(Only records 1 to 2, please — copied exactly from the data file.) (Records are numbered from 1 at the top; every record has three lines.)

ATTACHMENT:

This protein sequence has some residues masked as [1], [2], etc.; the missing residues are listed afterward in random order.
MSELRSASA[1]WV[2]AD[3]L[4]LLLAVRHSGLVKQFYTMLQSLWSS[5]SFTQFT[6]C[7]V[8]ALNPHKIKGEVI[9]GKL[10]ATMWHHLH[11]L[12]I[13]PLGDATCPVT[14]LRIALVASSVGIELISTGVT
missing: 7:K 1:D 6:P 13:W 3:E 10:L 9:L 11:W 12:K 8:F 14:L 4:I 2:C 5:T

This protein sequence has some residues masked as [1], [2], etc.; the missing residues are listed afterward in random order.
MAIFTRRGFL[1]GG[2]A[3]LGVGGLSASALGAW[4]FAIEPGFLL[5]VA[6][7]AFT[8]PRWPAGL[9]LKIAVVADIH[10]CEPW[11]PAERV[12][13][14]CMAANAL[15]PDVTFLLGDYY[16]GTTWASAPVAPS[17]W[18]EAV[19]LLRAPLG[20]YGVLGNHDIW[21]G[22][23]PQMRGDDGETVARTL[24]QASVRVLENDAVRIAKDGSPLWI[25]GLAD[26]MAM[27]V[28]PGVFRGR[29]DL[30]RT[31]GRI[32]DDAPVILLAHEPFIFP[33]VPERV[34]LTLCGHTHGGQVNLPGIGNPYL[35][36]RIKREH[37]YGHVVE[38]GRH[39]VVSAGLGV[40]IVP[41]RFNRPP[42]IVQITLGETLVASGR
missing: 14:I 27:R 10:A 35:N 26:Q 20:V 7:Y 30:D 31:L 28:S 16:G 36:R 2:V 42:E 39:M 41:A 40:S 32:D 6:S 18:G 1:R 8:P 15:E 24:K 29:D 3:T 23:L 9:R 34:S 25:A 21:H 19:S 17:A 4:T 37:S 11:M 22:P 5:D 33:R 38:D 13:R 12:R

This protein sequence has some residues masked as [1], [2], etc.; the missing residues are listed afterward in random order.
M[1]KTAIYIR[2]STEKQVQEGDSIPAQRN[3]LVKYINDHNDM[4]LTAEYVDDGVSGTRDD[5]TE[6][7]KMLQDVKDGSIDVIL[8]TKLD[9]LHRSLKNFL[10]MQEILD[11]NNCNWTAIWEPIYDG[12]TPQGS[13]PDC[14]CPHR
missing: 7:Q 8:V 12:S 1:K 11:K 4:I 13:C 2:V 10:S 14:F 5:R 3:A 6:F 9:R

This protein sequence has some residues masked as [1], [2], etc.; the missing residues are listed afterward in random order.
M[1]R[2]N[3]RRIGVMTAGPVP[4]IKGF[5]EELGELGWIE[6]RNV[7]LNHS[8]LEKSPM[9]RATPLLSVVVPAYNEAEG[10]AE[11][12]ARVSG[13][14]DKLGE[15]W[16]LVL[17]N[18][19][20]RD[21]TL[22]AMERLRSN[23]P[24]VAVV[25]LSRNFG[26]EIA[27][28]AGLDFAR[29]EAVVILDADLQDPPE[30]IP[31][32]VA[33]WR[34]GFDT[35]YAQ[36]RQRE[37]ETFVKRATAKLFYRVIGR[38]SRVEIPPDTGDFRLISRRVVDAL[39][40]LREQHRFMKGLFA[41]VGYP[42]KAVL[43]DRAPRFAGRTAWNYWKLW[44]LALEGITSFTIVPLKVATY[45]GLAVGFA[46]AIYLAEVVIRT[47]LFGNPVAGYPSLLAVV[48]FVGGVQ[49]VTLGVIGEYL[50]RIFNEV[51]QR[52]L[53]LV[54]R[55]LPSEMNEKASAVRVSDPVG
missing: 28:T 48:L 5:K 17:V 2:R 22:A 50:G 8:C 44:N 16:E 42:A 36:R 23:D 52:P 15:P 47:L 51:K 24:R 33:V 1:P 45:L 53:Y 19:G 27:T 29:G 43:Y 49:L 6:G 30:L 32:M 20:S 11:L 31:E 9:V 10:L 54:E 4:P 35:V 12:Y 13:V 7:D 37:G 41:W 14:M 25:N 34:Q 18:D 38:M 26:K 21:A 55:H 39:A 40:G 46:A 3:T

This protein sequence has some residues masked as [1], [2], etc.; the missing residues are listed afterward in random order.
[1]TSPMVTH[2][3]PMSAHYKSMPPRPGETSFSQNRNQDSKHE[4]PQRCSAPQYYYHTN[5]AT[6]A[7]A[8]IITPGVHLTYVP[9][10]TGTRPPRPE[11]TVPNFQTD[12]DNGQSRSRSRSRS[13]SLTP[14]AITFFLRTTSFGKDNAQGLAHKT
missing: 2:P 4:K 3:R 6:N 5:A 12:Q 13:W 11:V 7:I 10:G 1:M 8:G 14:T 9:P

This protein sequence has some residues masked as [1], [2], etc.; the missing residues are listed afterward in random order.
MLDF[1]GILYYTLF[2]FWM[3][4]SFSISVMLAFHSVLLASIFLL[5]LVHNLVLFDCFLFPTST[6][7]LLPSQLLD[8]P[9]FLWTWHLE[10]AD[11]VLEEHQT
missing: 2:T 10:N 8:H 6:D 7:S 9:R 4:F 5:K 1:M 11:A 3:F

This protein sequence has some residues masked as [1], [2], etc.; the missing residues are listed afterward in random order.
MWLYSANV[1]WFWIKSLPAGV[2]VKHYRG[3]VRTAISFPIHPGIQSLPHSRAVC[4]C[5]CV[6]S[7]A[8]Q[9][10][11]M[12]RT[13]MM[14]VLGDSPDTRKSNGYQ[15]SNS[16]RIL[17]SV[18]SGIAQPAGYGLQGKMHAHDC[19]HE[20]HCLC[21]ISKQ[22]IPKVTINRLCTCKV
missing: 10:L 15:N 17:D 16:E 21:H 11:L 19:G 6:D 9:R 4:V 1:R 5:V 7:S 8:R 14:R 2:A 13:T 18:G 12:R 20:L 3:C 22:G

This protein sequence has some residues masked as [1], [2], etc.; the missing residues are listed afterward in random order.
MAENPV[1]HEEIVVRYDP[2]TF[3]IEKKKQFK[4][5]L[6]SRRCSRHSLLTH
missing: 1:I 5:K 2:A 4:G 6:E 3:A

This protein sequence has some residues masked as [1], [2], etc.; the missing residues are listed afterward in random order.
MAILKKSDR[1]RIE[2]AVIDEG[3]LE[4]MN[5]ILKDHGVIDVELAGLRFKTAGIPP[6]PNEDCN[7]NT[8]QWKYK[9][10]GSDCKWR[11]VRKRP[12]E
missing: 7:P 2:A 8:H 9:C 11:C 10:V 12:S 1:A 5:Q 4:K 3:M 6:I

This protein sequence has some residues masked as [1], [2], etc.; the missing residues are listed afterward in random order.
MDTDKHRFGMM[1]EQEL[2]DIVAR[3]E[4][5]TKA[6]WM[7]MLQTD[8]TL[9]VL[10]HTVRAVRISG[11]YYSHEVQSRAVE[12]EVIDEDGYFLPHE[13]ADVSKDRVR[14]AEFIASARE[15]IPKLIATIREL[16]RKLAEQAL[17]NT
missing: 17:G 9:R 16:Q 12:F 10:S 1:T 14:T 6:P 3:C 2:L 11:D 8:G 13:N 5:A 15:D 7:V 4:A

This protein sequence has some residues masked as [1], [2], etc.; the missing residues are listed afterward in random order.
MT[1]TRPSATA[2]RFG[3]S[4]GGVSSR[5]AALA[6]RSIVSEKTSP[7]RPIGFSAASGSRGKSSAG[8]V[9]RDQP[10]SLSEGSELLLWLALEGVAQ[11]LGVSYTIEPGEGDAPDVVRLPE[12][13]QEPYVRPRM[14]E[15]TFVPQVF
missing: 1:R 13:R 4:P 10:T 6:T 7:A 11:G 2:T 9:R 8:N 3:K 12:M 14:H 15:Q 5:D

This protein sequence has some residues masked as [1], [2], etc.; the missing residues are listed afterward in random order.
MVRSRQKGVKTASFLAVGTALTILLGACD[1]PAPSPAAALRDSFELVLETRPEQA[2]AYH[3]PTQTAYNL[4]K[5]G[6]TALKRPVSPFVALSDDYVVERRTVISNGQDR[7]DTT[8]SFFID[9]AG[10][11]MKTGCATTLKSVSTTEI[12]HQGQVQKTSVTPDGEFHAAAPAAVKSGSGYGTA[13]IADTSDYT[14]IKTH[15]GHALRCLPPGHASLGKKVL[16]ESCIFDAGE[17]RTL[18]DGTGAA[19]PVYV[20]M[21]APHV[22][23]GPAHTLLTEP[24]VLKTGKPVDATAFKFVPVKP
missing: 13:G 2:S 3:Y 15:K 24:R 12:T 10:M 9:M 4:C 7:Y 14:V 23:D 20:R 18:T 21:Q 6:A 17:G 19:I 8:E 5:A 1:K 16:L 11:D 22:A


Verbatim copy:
This protein sequence has some residues masked as [1], [2], etc.; the missing residues are listed afterward in random order.
MSELRSASA[1]WV[2]AD[3]L[4]LLLAVRHSGLVKQFYTMLQSLWSS[5]SFTQFT[6]C[7]V[8]ALNPHKIKGEVI[9]GKL[10]ATMWHHLH[11]L[12]I[13]PLGDATCPVT[14]LRIALVASSVGIELISTGVT
missing: 7:K 1:D 6:P 13:W 3:E 10:L 9:L 11:W 12:K 8:F 14:L 4:I 2:C 5:T

This protein sequence has some residues masked as [1], [2], etc.; the missing residues are listed afterward in random order.
MAIFTRRGFL[1]GG[2]A[3]LGVGGLSASALGAW[4]FAIEPGFLL[5]VA[6][7]AFT[8]PRWPAGL[9]LKIAVVADIH[10]CEPW[11]PAERV[12][13][14]CMAANAL[15]PDVTFLLGDYY[16]GTTWASAPVAPS[17]W[18]EAV[19]LLRAPLG[20]YGVLGNHDIW[21]G[22][23]PQMRGDDGETVARTL[24]QASVRVLENDAVRIAKDGSPLWI[25]GLAD[26]MAM[27]V[28]PGVFRGR[29]DL[30]RT[31]GRI[32]DDAPVILLAHEPFIFP[33]VPERV[34]LTLCGHTHGGQVNLPGIGNPYL[35][36]RIKREH[37]YGHVVE[38]GRH[39]VVSAGLGV[40]IVP[41]RFNRPP[42]IVQITLGETLVASGR
missing: 14:I 27:R 10:A 35:N 26:Q 20:V 7:Y 30:D 31:L 28:S 16:G 36:R 2:V 42:E 39:M 41:A 40:S 32:D 6:S 18:G 1:R 8:P 15:E 24:K 29:D 3:T 23:L 9:R 34:S 25:A 21:H 19:S 17:A 4:T 37:S 11:M 22:P 5:D 33:R 38:D 13:R 12:R